Magnesium powder, liquid, mittens or sponges to protect hands and improve grip
Just as when running our feet and legs are our best weapons, when it comes to training our hands are one of the most important elements to take into account. With them we take bars and dumbbells, we grab the dominants and climb the rope, to give some examples. But do we protect them properly while we train?
It is not just a matter of aesthetics; After all, after much training the dreaded corns end up appearing. It is also functional: strong hands will help us have a better grip and also increase our safety in the uprisings. There are different ways to improve that grip and protect your hands, which one do you use?
If we talk about improving our grip in the various exercises, one of the classics that does not fail is magnesium, either powder or liquid . The use of magnesium is not limited, although it is traditional, to powerlifters or climbers, but their use in the gym can help us to improve our brands.
Now, the question is to use the magnesium powder that is usually in the gym or opt for its liquid version. The magnesium powder is much cheaper, but has the disadvantage that dirty (much) and does not last long in his hands. On the other hand, liquid magnesium, despite being more expensive, takes much better advantage (you only need to use a small amount), it does not mess and it is more practical.
I leave here a tutorial to make liquid magnesium at home rather cheaper than the one found in stores: we will only need a bottle of alcohol of 96 degrees (typical medicine box) and a little magnesium powder (which, as I say , Is cheaper than liquid). We empty half the bottle of alcohol, which we can reserve to reuse, and mix very slowly with the magnesium powder until we find the desired density. This video also uses crushed rosin resin, but they are not indispensable.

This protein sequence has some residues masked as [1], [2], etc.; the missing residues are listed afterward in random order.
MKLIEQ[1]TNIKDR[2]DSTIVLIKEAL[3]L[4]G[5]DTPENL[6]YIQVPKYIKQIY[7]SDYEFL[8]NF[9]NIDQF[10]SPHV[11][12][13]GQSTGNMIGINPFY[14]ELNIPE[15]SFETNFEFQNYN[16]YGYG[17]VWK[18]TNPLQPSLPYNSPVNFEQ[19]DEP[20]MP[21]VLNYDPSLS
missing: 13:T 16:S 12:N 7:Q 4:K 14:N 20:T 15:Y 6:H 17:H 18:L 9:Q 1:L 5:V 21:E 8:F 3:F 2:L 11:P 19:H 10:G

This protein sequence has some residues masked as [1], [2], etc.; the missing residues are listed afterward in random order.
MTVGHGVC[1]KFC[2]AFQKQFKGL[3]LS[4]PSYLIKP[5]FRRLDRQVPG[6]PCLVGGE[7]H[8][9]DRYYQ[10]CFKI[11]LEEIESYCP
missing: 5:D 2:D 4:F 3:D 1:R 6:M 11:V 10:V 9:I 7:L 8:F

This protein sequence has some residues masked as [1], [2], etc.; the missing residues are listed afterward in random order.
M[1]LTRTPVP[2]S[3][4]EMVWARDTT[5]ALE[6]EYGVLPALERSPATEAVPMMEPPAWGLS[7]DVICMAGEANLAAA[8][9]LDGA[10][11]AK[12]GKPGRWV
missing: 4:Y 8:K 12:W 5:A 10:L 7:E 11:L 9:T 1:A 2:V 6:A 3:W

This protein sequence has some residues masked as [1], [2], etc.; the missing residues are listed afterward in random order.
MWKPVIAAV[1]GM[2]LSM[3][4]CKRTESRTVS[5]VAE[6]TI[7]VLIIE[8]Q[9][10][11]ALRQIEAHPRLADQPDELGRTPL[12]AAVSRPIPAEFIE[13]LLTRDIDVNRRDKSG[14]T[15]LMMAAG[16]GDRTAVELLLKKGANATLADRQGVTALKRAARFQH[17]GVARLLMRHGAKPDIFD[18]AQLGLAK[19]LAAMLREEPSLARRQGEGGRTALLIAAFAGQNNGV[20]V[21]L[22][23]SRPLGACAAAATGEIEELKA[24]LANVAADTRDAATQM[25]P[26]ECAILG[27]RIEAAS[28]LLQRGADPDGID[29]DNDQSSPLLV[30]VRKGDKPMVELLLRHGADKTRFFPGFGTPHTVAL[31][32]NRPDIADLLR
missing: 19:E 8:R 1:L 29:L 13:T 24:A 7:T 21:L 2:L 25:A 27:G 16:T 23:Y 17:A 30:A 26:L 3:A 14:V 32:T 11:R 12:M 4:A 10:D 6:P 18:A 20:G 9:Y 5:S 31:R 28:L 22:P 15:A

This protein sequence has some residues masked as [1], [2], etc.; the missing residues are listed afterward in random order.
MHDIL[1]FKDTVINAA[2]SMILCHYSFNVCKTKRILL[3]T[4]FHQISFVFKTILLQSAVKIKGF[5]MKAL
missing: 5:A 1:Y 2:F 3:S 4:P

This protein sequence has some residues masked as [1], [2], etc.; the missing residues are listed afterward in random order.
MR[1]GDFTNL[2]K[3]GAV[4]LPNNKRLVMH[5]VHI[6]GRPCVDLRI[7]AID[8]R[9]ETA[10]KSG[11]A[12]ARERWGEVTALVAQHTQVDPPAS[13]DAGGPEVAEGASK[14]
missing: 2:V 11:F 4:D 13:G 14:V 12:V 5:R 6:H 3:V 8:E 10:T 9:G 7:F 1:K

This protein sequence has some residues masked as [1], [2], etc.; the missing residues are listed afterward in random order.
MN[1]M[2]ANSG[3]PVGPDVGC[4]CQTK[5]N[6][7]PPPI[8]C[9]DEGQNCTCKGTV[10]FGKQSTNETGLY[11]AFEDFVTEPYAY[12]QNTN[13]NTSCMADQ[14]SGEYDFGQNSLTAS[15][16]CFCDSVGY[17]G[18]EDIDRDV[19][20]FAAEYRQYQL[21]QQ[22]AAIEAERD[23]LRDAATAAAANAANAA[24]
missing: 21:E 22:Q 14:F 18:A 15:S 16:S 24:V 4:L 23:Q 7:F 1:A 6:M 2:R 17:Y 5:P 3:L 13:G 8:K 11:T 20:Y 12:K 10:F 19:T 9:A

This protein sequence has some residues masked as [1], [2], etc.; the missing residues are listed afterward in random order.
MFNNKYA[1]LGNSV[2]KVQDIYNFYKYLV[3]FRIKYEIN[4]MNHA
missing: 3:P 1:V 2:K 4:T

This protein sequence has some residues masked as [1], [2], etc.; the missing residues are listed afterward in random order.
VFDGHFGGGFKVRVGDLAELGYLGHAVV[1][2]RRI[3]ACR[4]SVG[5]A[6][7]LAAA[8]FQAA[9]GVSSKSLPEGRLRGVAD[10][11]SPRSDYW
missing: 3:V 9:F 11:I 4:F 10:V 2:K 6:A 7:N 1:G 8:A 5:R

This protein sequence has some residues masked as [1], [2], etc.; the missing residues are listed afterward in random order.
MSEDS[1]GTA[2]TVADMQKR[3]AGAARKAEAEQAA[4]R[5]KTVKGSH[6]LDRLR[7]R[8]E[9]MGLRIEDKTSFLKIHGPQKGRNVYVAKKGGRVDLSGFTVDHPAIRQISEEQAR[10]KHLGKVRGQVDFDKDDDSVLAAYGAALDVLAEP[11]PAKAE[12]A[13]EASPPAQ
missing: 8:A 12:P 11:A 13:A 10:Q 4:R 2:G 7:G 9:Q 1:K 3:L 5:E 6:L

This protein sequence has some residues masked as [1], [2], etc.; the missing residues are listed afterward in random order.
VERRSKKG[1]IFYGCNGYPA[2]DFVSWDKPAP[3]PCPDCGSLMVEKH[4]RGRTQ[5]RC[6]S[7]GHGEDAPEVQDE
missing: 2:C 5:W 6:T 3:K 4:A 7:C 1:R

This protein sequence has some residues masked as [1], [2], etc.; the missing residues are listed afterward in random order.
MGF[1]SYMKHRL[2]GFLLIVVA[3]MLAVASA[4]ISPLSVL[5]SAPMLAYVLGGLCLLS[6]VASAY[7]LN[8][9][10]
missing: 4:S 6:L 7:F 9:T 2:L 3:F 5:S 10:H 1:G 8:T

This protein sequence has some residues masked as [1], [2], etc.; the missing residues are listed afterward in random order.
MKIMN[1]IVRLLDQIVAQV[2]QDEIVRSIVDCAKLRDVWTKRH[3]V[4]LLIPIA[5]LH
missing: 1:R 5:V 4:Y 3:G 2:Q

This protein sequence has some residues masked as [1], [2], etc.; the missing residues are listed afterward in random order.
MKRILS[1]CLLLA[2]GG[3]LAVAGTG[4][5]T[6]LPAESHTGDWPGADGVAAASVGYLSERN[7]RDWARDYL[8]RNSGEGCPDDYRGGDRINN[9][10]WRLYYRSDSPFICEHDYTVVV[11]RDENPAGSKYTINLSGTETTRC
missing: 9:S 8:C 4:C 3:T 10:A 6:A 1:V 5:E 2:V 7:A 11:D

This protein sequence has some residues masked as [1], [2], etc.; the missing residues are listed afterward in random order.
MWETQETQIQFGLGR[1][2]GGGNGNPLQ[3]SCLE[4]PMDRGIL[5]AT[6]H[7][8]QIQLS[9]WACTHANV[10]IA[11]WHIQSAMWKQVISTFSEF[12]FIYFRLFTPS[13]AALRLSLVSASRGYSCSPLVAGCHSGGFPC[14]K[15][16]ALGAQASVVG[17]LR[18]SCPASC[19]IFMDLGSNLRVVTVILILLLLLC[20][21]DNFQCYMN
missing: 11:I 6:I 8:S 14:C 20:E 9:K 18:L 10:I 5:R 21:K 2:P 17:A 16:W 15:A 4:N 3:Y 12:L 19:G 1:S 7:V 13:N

Mittens or sponges?
Much more common in the gym is the use of gloves or sponges to protect the hands and grab the bars. Here goes a little more depending on tastes and, above all, that we find ourselves comfortable carrying one thing or another. It is worthwhile to say that they should be washed or renewed (in the case of sponges) periodically: the hands sweat a lot with gloves on and the warm and humid environment is often preferred by bacteria to proliferate. Sponges are broken or dirty after many uses: they are not worth forever.
Personally I train without gloves or sponges, and I only use magnesium powder when I master (if you train in a park and you slip the bars to make them, the sand or earth can make an arrangement, but is not ideal), and Because I have it at hand. How do you train? Do your hands suffer greatly?